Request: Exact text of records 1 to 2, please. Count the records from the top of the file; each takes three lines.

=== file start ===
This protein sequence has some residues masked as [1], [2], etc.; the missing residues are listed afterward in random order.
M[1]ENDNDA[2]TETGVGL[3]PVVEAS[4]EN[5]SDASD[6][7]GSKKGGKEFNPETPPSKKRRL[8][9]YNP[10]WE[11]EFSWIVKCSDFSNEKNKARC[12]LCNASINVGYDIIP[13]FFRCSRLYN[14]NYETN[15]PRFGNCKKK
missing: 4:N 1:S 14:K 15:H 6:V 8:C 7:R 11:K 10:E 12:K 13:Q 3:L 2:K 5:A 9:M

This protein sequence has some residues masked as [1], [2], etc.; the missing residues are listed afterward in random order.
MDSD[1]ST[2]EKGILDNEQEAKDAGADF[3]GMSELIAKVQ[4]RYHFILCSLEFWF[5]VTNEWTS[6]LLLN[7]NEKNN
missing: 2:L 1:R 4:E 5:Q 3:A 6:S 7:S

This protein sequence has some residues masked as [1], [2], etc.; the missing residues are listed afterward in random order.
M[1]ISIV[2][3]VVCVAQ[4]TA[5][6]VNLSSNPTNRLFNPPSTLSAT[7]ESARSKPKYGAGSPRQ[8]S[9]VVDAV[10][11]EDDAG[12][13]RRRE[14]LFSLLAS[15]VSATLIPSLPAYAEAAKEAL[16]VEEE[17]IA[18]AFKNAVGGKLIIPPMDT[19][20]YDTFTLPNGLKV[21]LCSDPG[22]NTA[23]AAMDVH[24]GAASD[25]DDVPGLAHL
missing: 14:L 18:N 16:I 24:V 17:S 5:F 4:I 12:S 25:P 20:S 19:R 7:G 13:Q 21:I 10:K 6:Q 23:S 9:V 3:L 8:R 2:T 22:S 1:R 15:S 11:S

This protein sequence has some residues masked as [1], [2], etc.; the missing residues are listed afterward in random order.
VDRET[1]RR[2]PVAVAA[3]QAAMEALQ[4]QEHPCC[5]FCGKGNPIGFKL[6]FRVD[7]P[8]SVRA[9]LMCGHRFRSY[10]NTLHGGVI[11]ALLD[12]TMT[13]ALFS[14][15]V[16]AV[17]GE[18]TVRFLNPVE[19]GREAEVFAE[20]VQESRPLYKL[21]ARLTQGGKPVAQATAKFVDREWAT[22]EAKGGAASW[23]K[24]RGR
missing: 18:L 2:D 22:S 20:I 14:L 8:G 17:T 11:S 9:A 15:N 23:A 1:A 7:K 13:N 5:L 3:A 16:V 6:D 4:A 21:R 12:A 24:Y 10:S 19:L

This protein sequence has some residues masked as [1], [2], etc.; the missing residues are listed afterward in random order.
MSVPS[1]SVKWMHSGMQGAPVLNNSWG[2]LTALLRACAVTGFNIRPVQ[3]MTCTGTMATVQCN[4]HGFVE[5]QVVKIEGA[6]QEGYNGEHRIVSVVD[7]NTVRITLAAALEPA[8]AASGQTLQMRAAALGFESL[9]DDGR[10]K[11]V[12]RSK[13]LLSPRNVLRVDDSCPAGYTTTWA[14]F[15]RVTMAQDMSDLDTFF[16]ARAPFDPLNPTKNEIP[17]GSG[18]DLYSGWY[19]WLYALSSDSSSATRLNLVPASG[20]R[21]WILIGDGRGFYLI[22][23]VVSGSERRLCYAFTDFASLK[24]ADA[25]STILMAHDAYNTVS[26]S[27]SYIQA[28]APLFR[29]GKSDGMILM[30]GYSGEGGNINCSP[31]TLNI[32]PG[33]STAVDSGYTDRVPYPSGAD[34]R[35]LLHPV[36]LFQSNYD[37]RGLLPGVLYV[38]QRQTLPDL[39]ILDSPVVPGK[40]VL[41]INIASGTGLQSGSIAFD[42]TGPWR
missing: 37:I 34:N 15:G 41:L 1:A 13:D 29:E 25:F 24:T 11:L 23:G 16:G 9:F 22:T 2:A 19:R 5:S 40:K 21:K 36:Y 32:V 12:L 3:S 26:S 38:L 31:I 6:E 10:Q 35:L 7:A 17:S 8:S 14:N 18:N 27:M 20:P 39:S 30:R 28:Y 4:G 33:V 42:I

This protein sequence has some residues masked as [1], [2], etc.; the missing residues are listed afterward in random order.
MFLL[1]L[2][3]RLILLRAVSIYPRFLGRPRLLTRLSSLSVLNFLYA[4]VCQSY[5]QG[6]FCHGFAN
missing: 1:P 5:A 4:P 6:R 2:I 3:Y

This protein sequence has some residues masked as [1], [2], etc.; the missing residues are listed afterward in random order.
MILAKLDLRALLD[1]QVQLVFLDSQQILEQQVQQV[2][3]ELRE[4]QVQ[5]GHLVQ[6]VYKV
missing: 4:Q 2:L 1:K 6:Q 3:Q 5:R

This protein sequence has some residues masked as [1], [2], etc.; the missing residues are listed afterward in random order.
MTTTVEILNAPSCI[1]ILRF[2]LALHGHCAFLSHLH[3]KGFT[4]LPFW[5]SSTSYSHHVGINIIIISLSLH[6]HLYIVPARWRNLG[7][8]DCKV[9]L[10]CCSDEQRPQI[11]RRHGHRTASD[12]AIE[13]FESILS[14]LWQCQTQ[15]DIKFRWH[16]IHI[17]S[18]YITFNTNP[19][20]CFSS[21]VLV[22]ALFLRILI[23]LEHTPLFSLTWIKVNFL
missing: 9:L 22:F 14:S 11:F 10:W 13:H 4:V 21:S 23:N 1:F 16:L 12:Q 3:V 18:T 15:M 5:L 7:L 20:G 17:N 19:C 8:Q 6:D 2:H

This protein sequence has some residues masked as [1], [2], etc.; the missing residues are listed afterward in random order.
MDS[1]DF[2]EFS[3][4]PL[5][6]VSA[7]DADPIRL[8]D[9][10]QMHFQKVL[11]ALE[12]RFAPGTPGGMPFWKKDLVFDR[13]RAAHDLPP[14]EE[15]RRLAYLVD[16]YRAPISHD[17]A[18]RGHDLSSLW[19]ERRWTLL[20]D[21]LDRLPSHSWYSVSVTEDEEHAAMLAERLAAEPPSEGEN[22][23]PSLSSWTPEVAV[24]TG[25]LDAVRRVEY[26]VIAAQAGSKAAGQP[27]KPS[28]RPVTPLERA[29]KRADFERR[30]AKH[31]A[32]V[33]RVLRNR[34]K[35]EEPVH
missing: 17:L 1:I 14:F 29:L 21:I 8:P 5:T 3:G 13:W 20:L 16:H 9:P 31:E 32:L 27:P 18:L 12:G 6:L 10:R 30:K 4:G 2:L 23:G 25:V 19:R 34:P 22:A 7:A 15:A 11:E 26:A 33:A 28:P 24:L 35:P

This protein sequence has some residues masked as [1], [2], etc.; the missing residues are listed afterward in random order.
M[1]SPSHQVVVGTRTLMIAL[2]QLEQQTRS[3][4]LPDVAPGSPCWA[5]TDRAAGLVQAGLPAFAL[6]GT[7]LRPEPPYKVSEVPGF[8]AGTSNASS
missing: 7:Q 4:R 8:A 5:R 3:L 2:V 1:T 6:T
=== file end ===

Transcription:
This protein sequence has some residues masked as [1], [2], etc.; the missing residues are listed afterward in random order.
M[1]ENDNDA[2]TETGVGL[3]PVVEAS[4]EN[5]SDASD[6][7]GSKKGGKEFNPETPPSKKRRL[8][9]YNP[10]WE[11]EFSWIVKCSDFSNEKNKARC[12]LCNASINVGYDIIP[13]FFRCSRLYN[14]NYETN[15]PRFGNCKKK
missing: 4:N 1:S 14:K 15:H 6:V 8:C 7:R 11:K 10:E 12:K 13:Q 3:L 2:K 5:A 9:M

This protein sequence has some residues masked as [1], [2], etc.; the missing residues are listed afterward in random order.
MDSD[1]ST[2]EKGILDNEQEAKDAGADF[3]GMSELIAKVQ[4]RYHFILCSLEFWF[5]VTNEWTS[6]LLLN[7]NEKNN
missing: 2:L 1:R 4:E 5:Q 3:A 6:S 7:S